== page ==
It’s fun to observe human behavior as exhibited in the aftermath of a major snowstorm. You can do it in one of two ways, either by casually watching people maneuver through the new obstacles presented to us all. Or, you can look over the property surrounding them. It doesn’t truly give a window into the personality of each person. Really, it’s just another way of using one’s imagination as you sit idly by in a snow bank, or perhaps by a window in the comfort of your living room.
Opportunist: Walking down the sidewalk is a chore, as seldom is it cleared of snow the following morning. Hopefully you have on a pair of warm boots, because that snow is only going to make your ankles ache from the cold and strenuous workout you didn’t plan for. But, especially while walking in the middle of town, there’s a chance your trek will have a few clear spots in front of the storefronts the line Main Street. Such is the case of the savvy storeowner who is looking to keep business walking into the door. Such behavior only makes sense. Regardless if there’s a need to purchase something from the store, a hearty thank you is always something worth paying.
Living in denial: The forecast called for snow, but one can imagine that no action was taken to prepare based on the full amount of snow sitting on the driveway. All 20-plus inches of it. Your heart should ache for this person, especially if the conditions have not changed after the following day. A little sun and time spent for the snow to melt, and refreeze into ice, only makes the effort to shovel worse. Perhaps you’re thankful you decided to go out four times during the storm to shovel. It was a pain, but what a world of hurt would you be in to tackle this scenario. Perhaps a little help from you and neighbors would be appreciated.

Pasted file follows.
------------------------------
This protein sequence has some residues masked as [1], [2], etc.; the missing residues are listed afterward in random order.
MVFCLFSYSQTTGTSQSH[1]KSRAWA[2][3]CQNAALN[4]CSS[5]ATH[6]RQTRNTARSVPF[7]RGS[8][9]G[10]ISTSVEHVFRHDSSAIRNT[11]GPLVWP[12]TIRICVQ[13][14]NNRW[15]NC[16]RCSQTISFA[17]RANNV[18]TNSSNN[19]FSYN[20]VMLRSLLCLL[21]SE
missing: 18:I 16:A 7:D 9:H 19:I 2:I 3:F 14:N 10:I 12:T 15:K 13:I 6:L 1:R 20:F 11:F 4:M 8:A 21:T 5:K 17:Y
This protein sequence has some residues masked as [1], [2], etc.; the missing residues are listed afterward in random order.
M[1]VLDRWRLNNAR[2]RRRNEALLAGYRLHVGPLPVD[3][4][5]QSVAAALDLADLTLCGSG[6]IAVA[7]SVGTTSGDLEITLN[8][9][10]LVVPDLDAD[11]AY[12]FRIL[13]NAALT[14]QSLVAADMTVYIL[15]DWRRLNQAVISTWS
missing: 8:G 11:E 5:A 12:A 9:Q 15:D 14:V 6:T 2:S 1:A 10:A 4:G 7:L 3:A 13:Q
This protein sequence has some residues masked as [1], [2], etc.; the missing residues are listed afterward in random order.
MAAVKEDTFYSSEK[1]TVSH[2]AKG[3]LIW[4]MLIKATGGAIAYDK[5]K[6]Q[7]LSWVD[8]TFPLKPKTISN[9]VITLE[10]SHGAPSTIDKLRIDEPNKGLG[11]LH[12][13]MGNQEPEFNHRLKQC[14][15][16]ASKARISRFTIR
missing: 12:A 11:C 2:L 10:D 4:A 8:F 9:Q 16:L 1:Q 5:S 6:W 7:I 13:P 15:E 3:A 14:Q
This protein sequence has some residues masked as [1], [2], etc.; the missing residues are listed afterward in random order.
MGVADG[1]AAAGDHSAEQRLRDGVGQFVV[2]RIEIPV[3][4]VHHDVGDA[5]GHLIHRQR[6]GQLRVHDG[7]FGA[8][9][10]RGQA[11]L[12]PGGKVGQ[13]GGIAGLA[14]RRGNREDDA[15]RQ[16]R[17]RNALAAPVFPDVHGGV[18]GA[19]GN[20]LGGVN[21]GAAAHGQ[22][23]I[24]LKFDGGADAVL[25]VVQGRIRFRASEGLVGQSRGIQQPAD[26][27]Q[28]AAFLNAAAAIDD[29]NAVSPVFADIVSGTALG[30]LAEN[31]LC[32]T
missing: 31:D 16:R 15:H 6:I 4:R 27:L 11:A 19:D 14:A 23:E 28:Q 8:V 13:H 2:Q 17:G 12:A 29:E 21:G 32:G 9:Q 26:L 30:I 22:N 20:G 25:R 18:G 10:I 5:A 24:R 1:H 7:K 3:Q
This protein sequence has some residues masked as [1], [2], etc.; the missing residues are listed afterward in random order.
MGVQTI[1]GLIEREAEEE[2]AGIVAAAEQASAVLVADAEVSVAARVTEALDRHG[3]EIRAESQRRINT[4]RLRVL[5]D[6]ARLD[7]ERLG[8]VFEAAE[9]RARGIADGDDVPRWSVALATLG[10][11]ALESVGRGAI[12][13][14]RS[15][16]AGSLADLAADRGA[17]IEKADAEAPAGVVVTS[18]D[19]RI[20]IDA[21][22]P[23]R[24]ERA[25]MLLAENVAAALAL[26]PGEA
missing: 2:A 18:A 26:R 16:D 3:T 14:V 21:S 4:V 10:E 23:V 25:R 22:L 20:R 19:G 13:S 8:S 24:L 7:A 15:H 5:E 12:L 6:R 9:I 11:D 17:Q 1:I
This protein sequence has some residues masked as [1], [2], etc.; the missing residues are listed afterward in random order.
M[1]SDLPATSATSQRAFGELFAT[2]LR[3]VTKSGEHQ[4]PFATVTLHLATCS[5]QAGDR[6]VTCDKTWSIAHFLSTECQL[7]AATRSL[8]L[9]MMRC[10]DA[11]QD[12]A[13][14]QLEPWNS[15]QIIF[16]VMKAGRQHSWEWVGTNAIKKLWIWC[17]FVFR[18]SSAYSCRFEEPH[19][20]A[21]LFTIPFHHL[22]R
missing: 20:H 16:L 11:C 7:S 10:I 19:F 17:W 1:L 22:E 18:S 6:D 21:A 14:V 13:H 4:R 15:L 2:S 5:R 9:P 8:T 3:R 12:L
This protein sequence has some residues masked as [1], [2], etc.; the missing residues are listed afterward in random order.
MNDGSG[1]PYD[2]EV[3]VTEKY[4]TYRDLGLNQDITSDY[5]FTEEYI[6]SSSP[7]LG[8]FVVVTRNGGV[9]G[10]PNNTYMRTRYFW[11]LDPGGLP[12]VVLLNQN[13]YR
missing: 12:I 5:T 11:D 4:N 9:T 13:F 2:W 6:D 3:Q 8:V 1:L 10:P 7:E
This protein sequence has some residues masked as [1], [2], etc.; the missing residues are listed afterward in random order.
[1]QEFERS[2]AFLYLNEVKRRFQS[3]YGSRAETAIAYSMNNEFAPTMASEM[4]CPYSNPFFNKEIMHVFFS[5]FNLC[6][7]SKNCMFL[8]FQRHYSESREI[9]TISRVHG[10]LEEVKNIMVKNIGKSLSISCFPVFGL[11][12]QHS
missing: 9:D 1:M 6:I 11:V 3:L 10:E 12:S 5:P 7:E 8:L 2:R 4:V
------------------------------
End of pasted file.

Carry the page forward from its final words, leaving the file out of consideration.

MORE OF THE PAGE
Pragmatist: So is the person who properly serviced his snow blower in July, when everyone else has thoughts of barbecues and fun at the lake. The gas is fresh, the oil is topped off and the engine turns over on the first pull of the string. The end result is a swath of black top, meet by smooth walls of snow and perfect 90 degree angles from the driveway. If an engineer was going to design such snow removal, you imagine this is how it would appear. Obviously, this person prepared ahead and took the time to execute. You think he or she is likely at work, but chances are, it is a retired engineer or architect.
This is an offbeat way of observing your neighbor after a snowstorm. But, one should seriously take care to note the well being of your neighbor. Each January, the American heart Association warns of how heart attacks occur more often this time of year. That someone down the street may not be living in denial. He or she may need help clearing the driveway, the walkway, or the fire hydrant along the road. It’s common courtesy like this that helps us make a better community.